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How Good Is Your Wheat?
Article ID: 10571
Age Group: Adult
Days Up: 3,929
Times Read: 5,246
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Author: Rev. Onyx HP
Posted: April 23rd. 2006
Times Viewed: 5,246
On a small island lived a population of people. This island was isolated from all others in the world. There were no means of communication with the outside world. There were also no means of transportation except by hand: no beasts of burden and no pedal power.
Although this was a primitive existence, everything was provided for the people on this island. All of their necessities were provided. They didn't lack for food and water and never needed health care. They had no worries. The only thing they had to do was grow wheat. Everyone had to grow their own wheat and no one could help another grow their wheat.
At the end of the season they had to harvest their own wheat and take their wheat to the top of the only mountain on the island. At the top of the mountain stood the only mill. Everyone had to take their own wheat and no one could help another with their wheat. And everyone must take their wheat to the mill.
There were three paths up this mountain. There was a gently sloping path. The weakest and the most infirm on the island could traverse this road. It was gentle and easy to climb carrying the wheat.
There was a second path that they could climb. The majority of the people on the island could climb this road. It was steeper than the first road but not so much that it was a burden to most people.
There was a third path up the hill. It was steep and treacherous. It was fraught with dangers. It went straight up the mountain. Only the hardiest and most brave could would even attempt this dangerous climb.
The mill was run by a blind miller. His only task was to take in the wheat and mill it. He sat there day in and day out waiting for the people of the island to bring their wheat to him.
When a person arrived at the miller with their wheat, the miller always asked one question. It was always the same question. He did not care which road someone took to get the wheat to the mill. He simply asked, “How good is your wheat?”
It occurred to me years ago, after studying many world religions, that the fundamental problem with most religious intolerance is our ignorance that they were all saying the same thing but from different perspectives. Yes, there are cultural differences and ethnic differences and all that stuff. But fundamentally they are all saying the same thing. Most talk of a higher power than ourselves. Most talk of the importance of that power in our lives. All talk of how we are better off living a life that is just and kind and moral.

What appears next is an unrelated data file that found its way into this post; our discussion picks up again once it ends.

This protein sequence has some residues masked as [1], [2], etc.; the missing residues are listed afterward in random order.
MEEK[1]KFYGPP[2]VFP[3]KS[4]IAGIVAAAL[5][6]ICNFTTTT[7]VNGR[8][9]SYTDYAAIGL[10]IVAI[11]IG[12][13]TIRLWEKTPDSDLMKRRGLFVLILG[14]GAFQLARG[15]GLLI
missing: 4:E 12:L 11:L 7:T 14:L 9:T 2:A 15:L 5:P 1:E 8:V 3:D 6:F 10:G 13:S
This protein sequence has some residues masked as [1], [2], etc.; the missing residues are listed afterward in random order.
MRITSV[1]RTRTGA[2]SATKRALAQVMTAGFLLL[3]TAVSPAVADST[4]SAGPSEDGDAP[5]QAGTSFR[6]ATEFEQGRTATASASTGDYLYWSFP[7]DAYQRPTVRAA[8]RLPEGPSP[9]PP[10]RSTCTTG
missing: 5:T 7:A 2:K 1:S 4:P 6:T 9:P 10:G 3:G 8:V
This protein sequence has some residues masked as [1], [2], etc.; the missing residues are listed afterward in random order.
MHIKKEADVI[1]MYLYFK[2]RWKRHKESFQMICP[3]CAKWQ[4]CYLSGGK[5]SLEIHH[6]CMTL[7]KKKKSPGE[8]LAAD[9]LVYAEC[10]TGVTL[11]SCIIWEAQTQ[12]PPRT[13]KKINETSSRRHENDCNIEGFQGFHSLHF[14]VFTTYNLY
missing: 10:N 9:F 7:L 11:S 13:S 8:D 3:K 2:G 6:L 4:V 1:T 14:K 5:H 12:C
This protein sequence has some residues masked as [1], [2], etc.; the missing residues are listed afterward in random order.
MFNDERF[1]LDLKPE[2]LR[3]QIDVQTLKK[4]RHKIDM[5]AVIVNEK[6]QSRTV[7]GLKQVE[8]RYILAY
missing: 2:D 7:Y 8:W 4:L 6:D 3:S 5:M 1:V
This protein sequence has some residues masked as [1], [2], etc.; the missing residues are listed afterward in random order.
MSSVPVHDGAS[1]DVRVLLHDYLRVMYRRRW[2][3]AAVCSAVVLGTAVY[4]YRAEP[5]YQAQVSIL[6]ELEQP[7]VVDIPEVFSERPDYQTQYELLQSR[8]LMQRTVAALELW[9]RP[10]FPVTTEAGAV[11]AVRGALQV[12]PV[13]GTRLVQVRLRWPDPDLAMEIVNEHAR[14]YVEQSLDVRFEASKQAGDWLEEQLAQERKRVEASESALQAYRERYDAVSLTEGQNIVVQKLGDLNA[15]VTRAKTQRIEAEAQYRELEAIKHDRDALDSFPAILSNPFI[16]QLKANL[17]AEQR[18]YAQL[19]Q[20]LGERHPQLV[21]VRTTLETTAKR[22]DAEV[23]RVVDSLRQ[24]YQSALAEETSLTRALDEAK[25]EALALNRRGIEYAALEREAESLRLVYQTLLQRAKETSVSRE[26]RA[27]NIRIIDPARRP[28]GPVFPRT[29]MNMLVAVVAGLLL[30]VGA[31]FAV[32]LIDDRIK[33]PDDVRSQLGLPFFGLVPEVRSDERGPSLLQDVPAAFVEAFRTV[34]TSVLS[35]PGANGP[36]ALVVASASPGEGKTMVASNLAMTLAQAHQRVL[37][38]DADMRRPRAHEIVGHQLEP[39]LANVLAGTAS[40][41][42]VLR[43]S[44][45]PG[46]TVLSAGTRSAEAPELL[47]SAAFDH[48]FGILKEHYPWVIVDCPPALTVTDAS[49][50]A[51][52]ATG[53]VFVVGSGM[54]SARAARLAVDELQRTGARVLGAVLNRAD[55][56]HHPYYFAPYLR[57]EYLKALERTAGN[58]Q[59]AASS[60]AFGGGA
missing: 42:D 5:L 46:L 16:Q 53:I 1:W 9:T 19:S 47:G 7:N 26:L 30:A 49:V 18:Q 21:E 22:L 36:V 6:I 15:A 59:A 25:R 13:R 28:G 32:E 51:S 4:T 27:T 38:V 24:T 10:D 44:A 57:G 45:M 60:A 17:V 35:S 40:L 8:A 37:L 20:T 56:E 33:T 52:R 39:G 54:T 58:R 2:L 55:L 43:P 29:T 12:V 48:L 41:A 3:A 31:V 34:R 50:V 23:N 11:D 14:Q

The differences come when we start talking about whether there are a god or a goddess, or both a god and a goddess, or many of each. We argue that it may be our own higher selves linked to a cosmic soul. We argue whether mankind is essentially evil or not. Whether we need salvationand where it can be obtained. There are myriad differing themes.
Wouldn't it be nice if the world would stop fighting over which one was right and understand that they all can be right? It is only our perspective on the divine that differs. Like seeing a different facet of a beautiful gem, we each see the same gem, but it presents itself differently based on the angle from which we see it.
If you are drawn to a Jewish synagogue and that works for you—if it makes you whole and happy spiritually— then that is where you need to be. It may not be the place for me or someone else. But it is the place for you.
If you are happiest rejoicing in your salvation by Jesus, again, if it makes you whole and complete spiritually then that is where you need to be. It is right for you.
If your place is in a Pagan circle, with the same qualifications, then you have found your spiritual home. Rejoice in the blessed happiness it brings.
If your path leads you to any other of the many paths, and you are happy within that path, then, agaIn, rejoice that you have found your spiritual home.
You may be happy in finding your own way, striking out alone in your quest for spiritual fulfillment and happiness—the spiritual lone wolf, so to speak, bold in your eclectic view of spirituality. Then you are home in that path.
And if you still seeking a home, don't give up the search. Everyone must choose a path, or the wheat may be no good. It may have soured with apathy. There is a home for you. There is a home for everyone.
Another point I would like to make about this story is that it doesn't matter which path you take . . . so it follows that it doesn't matter which path another takes. If they choose another path than you, it does not make them wrong. Live and let live.
The Wiccan Rede says "If it harm none, do as thou wilt." I agree with this. The only intolerance that I harbor is for those who seek to convert me to their way of thinking, or get me to take the path they have chosen for themselves.
I know that they believe what they are saying, and for them their path is right, and that is good for them. But I may choose an easier path or a more difficult path. I may even choose to switch paths several times. But they need to learn to allow others their own point of view. They need to learn to rejoice in the brotherhood of mankind. We all share in the wish to be happy and fulfilled. We are going to choose that path that works best for us.
The Golden Rule says, "Do unto others as you would have others do unto you." I believe that too. I do not wish to be converted. I am happy in my choice of faith, my choice of roads. It works wonderfully for me. I am making it up the mountain just fine, making sure my wheat does not sour. So I do not seek to convert others from their path. This is a good way to live. And I will always preach that.
Rev. Onyx HP
Location: Thomasville, North Carolina
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